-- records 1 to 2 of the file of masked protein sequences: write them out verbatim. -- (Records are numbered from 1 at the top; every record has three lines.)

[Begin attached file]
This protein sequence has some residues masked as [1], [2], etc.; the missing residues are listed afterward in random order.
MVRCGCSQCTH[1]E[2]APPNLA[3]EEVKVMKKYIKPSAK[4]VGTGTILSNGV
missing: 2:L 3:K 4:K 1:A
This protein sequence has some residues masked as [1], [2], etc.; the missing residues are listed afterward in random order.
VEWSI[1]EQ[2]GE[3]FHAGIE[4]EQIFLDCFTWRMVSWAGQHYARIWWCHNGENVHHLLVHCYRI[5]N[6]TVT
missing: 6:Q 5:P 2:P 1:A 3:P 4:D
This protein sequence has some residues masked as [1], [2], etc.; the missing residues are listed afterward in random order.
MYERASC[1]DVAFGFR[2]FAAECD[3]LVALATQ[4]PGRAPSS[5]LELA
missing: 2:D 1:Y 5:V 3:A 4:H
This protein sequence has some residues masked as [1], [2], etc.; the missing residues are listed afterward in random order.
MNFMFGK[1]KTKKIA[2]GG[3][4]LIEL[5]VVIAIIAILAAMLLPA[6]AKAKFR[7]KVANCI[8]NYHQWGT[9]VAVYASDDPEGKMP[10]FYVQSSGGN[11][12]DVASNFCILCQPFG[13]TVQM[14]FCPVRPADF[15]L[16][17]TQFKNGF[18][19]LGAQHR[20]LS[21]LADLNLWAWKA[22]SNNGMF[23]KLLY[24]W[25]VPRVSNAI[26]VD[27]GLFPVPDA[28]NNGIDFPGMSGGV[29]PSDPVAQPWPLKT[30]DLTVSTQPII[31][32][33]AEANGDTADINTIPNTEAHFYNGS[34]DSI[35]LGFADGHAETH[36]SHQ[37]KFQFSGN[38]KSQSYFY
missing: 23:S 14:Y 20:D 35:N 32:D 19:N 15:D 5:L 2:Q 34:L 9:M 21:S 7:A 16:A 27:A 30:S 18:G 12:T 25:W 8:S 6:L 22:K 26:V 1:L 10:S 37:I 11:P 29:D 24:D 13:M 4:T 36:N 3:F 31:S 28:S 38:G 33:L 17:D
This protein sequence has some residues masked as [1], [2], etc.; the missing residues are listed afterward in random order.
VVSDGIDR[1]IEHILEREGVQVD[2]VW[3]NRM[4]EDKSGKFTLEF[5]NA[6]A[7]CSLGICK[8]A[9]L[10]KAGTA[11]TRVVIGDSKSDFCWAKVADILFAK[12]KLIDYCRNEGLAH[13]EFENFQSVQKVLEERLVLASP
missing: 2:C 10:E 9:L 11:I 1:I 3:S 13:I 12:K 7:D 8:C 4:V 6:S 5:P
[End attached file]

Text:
This protein sequence has some residues masked as [1], [2], etc.; the missing residues are listed afterward in random order.
MVRCGCSQCTH[1]E[2]APPNLA[3]EEVKVMKKYIKPSAK[4]VGTGTILSNGV
missing: 2:L 3:K 4:K 1:A
This protein sequence has some residues masked as [1], [2], etc.; the missing residues are listed afterward in random order.
VEWSI[1]EQ[2]GE[3]FHAGIE[4]EQIFLDCFTWRMVSWAGQHYARIWWCHNGENVHHLLVHCYRI[5]N[6]TVT
missing: 6:Q 5:P 2:P 1:A 3:P 4:D